My Dad popped a few spokes last weekend and he's been running a loaner front wheel and a tire he's not used to. He'd slipped once or twice at Rowlett the other day but saved it easily. Today, the terrain was less forgiving.

 Rider Down

We thought he was unhurt, but later it turned out that he'd landed on a little stump and cut his hand through his glove. It wasn't bad enough to need stitches, but it was bad enough to check and see if it needed stitches. It was in a good place though. Gripping the bars held it closed and it didn't seem to bother him at all while he was riding.

Like all Dallas trails, Big Cedar alternated between twisting through the woods and meandering around in open fields.

 Big Cedar Scenery

In the midday sun, it was much hotter out in the open than it has been all week. It was hot in the woods too and with the terrain, we were working harder than we've had to. We took a couple of breaks.

 Water Break

There were some seriously difficult climbs and we pushed more than a few times.


But we made more than we pushed.

 Exposed Climbing

Oh man, that just looks HOT.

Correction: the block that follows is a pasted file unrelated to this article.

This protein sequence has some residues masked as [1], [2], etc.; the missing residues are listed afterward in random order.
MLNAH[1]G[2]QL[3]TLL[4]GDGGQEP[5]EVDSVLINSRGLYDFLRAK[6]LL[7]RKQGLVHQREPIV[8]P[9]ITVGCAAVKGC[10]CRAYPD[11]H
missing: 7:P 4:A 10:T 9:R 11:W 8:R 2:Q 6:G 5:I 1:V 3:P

There are about 10 miles of trail out there, but it feels more like 20. We rode most of it. There were some bypass trails that we skipped and two downhill runs.

We even hit a brand new trail that was just opened the day before which definitely needs to be ridden in. There was an extremely sketchy spine running across a set of limestone boulders, half natural, half constructed, that could use some adjustment too. It's somewhat precarious, you have to commit without being able to see all of what you're committing to and there's no good direction to bail in. My Dad sketched going into it, got in the wrong position, couldn't get his feet back on right and generally just made it through on instinct and momentum. It was scary, but it turned out ok.